2)      Wants section on recall expanded like they’ve done with initiative & referendum

3)      Eliminate Article I and replace it with WA state constitution Article I, Section 1

4)      Likes “shall” defined

5)      Likes changes in budget process – would like to see more on grants, with stipulations about what happens when a grant runs out (“grant money is tax money”) – make potential grants easily available for public review and input as grants have “strings” attached which may harm citizens in the long run

6)      Keep time limit on emergency ordinances to 60 days.  Long enough.

7)      Election DCD director.  One of the largest departments, wiels much power over what people can and cannot do with their property.  Many of their rules are “subjective” because of vague ordinance wording (and they write the proposed ordinances on land use), yet little or no recourse by the citizen.  County commissioners usually stand behind staff decisions.  Electing offers an alternative for the abused citizen.  Elected treasurer and auditor positions work well; this one should, too.  Better off without so many “professionals” overseeing every phase of our lives and property.

8)      Favors commissioner elected by district.  They still would represent citizens from across the county.

9)      Favors partisan candidates.  “Each political party has distinctly different platforms and view on how government should be run.  The more information a citizen has, the better informed at election time.”


Norma Turner (League of Women Voters) “spent a year in Africa”, wants to “protect clean water”

1)      Against electing DCD director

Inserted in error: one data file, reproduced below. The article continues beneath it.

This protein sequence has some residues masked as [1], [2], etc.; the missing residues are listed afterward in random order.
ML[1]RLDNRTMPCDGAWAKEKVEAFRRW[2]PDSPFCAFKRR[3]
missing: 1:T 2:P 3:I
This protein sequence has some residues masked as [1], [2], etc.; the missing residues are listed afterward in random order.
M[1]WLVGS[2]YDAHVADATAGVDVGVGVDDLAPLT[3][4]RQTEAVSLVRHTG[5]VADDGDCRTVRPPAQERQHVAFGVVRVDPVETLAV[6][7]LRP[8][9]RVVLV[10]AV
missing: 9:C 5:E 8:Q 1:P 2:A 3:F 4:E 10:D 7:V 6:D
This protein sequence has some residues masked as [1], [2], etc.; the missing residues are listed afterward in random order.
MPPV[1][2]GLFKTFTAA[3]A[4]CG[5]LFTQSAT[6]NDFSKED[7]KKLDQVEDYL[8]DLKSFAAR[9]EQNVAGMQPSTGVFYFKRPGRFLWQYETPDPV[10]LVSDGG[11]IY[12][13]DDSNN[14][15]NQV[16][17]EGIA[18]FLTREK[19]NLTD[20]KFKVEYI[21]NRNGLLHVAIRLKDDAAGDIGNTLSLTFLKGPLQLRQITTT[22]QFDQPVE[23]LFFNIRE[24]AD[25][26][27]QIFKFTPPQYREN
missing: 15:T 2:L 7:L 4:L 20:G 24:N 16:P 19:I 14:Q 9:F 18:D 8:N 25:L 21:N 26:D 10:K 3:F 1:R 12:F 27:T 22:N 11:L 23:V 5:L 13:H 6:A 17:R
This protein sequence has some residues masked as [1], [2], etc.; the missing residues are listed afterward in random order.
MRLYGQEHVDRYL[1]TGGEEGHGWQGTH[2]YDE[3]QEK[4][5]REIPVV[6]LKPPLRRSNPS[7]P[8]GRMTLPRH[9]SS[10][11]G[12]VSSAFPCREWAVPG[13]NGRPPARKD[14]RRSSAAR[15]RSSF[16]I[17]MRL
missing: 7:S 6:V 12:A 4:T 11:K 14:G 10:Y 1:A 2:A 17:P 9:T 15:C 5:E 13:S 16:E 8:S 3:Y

2)      Charter is a county constitution – should be a framework – initiative process contains policy and procedure - “too much detail for the public to understand”.  Ordinances require public hearings.  Who defines responsibilities?  “I urge you to ‘pick your battles’ – and don’t put too much on the ballot, she said.


Barbara Moody (worked for FEMA)

1)      limit emergency ordinances to 60 days – they’re enacted without due process


Susan Ersen (back a second time)

1)      Opposed partisan elections – more expensive, politicians would require more staffing

2)      Opposes Article I – elevates law enforcement above human services, parks, etc.

3)      Supports the consensus of the League of Women Voters

4)      Initiative – should state that “citizens can’t pass laws that conflict with the laws of our land.”


Shauna Rash

1)      favors partisan elections “What we believe influences everything that we do.”

2)      Favors commissioner election by district “so the people who live in that district can make thei decision”

3)      Director of DCD deals with land use – watershed issues and environmentalism

4)      Favored placing all changes on the ballot - The people should be able to make their own decision at the polls – “I read the Charter today for the first time, and didn’t have any problem understanding it; we’re not ‘stupid’ as has been indicated by some people here, she said.